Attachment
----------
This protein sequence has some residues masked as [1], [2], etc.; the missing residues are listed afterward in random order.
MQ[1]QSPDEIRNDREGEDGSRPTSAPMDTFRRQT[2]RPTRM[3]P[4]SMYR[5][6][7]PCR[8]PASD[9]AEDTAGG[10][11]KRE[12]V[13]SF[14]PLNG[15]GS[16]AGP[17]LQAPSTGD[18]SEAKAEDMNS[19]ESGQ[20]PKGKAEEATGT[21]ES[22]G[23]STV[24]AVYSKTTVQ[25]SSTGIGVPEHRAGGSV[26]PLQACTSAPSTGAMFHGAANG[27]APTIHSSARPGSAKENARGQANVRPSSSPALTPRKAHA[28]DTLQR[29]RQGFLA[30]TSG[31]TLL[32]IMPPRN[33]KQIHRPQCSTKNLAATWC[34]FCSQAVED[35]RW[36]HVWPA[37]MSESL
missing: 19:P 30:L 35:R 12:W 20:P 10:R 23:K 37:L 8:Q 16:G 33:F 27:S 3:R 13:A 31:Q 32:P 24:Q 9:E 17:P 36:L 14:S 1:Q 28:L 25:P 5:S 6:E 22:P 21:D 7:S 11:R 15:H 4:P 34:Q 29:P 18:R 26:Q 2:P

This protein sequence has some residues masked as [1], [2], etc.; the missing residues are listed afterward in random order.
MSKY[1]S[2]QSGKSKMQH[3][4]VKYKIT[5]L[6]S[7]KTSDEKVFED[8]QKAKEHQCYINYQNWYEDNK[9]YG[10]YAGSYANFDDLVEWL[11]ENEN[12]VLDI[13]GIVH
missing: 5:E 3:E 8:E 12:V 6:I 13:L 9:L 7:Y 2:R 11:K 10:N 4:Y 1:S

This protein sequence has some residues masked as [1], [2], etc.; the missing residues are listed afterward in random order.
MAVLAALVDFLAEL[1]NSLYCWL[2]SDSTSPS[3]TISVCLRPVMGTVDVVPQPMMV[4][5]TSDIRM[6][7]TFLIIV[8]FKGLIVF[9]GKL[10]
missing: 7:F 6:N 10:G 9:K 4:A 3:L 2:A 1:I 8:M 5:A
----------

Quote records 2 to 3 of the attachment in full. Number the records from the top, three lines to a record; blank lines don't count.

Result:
This protein sequence has some residues masked as [1], [2], etc.; the missing residues are listed afterward in random order.
MSKY[1]S[2]QSGKSKMQH[3][4]VKYKIT[5]L[6]S[7]KTSDEKVFED[8]QKAKEHQCYINYQNWYEDNK[9]YG[10]YAGSYANFDDLVEWL[11]ENEN[12]VLDI[13]GIVH
missing: 5:E 3:E 8:E 12:V 6:I 13:L 9:L 7:Y 2:R 11:K 10:N 4:Y 1:S

This protein sequence has some residues masked as [1], [2], etc.; the missing residues are listed afterward in random order.
MAVLAALVDFLAEL[1]NSLYCWL[2]SDSTSPS[3]TISVCLRPVMGTVDVVPQPMMV[4][5]TSDIRM[6][7]TFLIIV[8]FKGLIVF[9]GKL[10]
missing: 7:F 6:N 10:G 9:K 4:A 3:L 2:A 1:I 8:M 5:A